Native Village 
Youth and Education News

October, 2013

Did You Know They're Native III? Open at the Mitchell
Condensed by Native Village

Illinois: The Mitchell Museum of the American Indian in Evanston has unveiled the third and newest edition of "Did You Know They're Native?" The exhibit, which opened in July, 2013, includes photos and biographical information of 25 noteworthy people of American Indian descent. Many are celebrities and industry leaders. Some are new faces who have made major contributions in their fields.

First opened in July 2011, the ongoing exhibit spotlights American Indians of the present and past. While these individuals have varying percentages of Native ancestry, all have celebrated their Native heritage.

"Did You Know They're Native III?" features the following people:

Evan Adams, Sliammon First Nation of British Columbia
Physician; film and television actor

Dan Akee, Navajo
Congressional Medal of Honor
Winner; Navajo Code Talker in World War II who transmitted secret battlefield messages using a code based on their tribal language

Blair Atcheynum, Cree First Nation
 Former professional hockey player and NHL veteran. 

Elias Boudinot, Cherokee
Editor of the Cherokee Phoenix, the first Native American newspaper

Alice Brown Davis, Seminole
Educator, rancher, postmistress, interpreter; the first woman Seminole chief  (1922 - 1935)

John B. Herrington, Chickasaw
NASA astronaut and commander; the first enrolled tribal member to fly in outer space

Ericka Hinton, Apache
Member of the all female Apache 8 wildfire firefighting squad from the White Mountain Apache tribe

Jodi Gillette, Standing Rock Sioux
Senior policy advisor for Native American affairs on the White House Domestic Policy Council

Woodrow W. Keeble, Sioux
Highly decorated World War II and Korean War combat veteran; the first full blooded Sioux to receive the Medal of Honor

Wayne Newton, Cherokee and Powhatan descent
Pop singer and Las Vegas entertainment figure

Shelley Niro, Mohawk
Photographer, painter, sculptor, bead worker, multimedia artist, and  filmmaker.

Samson Occom, Mohegan
Teacher and spiritual leader in colonial New England. One of the first ordained Christian Indian ministers. Wrote one of the first American Indian autobiographies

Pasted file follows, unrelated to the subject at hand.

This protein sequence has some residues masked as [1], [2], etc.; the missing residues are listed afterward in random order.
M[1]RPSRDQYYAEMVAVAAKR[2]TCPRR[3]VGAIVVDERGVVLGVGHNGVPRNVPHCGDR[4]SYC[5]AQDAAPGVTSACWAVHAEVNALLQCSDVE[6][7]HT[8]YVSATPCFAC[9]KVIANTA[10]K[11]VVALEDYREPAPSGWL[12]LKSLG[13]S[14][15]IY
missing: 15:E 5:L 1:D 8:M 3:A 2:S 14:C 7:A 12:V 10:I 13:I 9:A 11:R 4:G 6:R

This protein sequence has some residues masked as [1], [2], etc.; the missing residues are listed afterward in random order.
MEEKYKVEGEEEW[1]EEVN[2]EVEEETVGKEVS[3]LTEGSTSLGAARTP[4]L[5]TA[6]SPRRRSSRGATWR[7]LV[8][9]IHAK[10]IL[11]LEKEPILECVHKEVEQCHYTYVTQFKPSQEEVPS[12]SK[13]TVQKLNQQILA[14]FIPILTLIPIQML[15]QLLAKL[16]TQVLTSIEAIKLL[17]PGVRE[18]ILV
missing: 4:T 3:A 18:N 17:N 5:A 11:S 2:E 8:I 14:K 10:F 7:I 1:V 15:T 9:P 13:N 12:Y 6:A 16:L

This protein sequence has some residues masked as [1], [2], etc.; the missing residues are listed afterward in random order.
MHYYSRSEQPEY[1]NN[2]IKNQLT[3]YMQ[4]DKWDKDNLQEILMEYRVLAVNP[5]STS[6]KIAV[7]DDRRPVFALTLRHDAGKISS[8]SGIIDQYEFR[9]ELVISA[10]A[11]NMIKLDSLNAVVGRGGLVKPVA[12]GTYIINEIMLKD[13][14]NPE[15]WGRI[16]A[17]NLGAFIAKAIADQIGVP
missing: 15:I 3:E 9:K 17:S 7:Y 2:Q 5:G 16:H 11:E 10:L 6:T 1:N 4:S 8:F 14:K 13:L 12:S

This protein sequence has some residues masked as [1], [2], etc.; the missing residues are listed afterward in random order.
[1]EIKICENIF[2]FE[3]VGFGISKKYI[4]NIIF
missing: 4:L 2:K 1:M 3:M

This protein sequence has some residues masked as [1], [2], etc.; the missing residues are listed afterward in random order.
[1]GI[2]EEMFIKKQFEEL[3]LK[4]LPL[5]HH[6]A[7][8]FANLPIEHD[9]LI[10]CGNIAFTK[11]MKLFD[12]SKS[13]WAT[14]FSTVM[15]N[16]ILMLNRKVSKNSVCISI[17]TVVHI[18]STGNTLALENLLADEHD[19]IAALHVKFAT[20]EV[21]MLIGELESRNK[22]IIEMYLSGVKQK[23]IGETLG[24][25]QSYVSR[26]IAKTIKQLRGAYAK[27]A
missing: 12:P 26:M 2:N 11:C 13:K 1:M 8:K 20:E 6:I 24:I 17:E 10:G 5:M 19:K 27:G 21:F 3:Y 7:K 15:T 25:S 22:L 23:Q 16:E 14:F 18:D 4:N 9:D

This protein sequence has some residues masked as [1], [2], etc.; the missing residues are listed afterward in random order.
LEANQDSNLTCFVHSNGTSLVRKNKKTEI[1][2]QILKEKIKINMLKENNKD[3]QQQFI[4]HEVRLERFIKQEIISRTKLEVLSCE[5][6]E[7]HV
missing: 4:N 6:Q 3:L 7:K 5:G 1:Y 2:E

Harlan Pruden, Cree
Co-founder of New York's Northeast Two-Spirit Society, a support group for lesbian, gay, bisexual, and transgendered Native people

Queen Anne, Pamunkey
A chief of the Pamunkey tribe who fought for the rights of her people in colonial Virginia

John Red Corn, Osage
 Architect; co-founder of Blue Star Studio, Inc. whose projects include green and sustainable developments in Indian country

Ben Reifel, Sioux
First Congressman from the Sioux nation;
earned his masters and doctorate degrees at Harvard; helped establish the National Endowment for the Humanities

Yvette Roubideaux, Rosebud Sioux Physician and public health administrator; the first woman director of the Indian Health Service, a federal agency

Santanta, Kiowa
Chief and warrior known as the "The Orator of the Plains"

Tichkematse (aka Squint Eyes), Cheyenne
19th century "warrior artist" known for his ink and watercolor drawings of southern Plains life and his work for the Smithsonian Institution

Maria Tallchief, Osage
International prima ballerina and first Native American woman to break into ballet

Jim Thorpe, Sac and Fox
Legendary all around athlete; gold medal runner at the 1912 Olympics; professional football and baseball player

Touch the Clouds, Minneconjou Sioux
Remembered for his military prowess, courage, and abilities as a negotiator and a diplomat

Floyd Red Crow Westerman, Dakota Sioux
Concert and recording artist; activist; film and TV actor

Wovoka, Paiute
Mystic who founded the Ghost Dance religion in the late 19th century


William Yellow Robe, Jr., Assiniboine and Sioux  
Award winning playwright, director, poet, actor, and educator.

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